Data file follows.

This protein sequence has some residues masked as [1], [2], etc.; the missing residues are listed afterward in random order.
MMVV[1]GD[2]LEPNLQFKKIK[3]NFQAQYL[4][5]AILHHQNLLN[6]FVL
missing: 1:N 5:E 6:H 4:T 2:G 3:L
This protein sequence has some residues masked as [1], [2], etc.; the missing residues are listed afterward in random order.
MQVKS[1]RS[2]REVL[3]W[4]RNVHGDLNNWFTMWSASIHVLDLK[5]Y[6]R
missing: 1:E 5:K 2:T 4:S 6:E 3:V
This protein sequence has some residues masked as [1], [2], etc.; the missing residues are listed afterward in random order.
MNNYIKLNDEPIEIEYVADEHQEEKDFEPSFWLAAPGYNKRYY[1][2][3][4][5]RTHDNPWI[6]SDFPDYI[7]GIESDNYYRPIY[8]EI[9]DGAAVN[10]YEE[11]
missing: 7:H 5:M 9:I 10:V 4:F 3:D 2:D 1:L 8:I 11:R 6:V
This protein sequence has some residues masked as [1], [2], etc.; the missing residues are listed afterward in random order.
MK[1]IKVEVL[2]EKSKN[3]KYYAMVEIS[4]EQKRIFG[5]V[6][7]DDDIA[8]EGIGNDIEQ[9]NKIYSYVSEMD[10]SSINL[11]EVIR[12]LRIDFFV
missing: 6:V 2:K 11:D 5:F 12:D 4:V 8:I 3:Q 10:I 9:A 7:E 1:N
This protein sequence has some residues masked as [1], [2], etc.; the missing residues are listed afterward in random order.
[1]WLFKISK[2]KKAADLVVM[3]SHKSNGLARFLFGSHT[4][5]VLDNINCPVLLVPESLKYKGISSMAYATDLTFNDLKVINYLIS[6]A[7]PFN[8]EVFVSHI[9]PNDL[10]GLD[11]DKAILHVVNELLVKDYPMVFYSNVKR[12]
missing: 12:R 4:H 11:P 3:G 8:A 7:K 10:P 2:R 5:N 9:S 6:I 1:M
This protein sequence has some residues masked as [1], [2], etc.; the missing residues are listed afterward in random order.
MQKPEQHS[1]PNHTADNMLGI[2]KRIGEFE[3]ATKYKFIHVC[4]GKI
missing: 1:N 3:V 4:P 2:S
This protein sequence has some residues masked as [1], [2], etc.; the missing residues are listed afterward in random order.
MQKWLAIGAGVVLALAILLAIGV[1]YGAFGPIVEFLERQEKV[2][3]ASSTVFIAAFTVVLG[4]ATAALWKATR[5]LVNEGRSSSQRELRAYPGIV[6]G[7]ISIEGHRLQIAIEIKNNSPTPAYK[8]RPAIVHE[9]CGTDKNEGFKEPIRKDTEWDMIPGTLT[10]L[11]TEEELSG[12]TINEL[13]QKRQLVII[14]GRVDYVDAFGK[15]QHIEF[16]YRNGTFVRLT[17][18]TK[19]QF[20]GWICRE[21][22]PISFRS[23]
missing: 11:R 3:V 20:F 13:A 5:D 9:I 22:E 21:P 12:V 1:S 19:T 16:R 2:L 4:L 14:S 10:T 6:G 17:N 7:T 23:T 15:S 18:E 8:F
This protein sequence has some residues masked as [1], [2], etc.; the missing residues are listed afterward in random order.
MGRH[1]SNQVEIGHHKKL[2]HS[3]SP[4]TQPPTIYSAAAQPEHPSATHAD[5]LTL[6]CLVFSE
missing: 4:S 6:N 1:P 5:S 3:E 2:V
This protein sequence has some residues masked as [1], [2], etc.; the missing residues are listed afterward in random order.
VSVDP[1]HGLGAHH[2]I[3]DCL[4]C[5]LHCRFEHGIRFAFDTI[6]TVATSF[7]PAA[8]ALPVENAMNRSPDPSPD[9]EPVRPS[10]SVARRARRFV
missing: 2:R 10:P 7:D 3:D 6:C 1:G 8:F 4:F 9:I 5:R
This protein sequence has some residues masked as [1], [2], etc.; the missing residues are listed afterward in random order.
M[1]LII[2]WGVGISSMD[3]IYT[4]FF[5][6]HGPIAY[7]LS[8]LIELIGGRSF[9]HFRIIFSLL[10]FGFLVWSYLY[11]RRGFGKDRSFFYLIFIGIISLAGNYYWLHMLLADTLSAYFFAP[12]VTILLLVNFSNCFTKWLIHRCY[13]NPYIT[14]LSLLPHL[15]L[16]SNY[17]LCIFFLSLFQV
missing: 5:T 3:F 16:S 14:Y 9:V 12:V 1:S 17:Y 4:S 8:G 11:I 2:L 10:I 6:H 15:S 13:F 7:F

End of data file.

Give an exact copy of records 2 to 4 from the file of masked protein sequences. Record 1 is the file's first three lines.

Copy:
This protein sequence has some residues masked as [1], [2], etc.; the missing residues are listed afterward in random order.
MQVKS[1]RS[2]REVL[3]W[4]RNVHGDLNNWFTMWSASIHVLDLK[5]Y[6]R
missing: 1:E 5:K 2:T 4:S 6:E 3:V
This protein sequence has some residues masked as [1], [2], etc.; the missing residues are listed afterward in random order.
MNNYIKLNDEPIEIEYVADEHQEEKDFEPSFWLAAPGYNKRYY[1][2][3][4][5]RTHDNPWI[6]SDFPDYI[7]GIESDNYYRPIY[8]EI[9]DGAAVN[10]YEE[11]
missing: 7:H 5:M 9:I 10:V 4:F 3:D 2:D 1:L 8:I 11:R 6:V
This protein sequence has some residues masked as [1], [2], etc.; the missing residues are listed afterward in random order.
MK[1]IKVEVL[2]EKSKN[3]KYYAMVEIS[4]EQKRIFG[5]V[6][7]DDDIA[8]EGIGNDIEQ[9]NKIYSYVSEMD[10]SSINL[11]EVIR[12]LRIDFFV
missing: 6:V 2:K 11:D 5:F 12:D 4:V 8:I 3:Q 10:I 9:A 7:E 1:N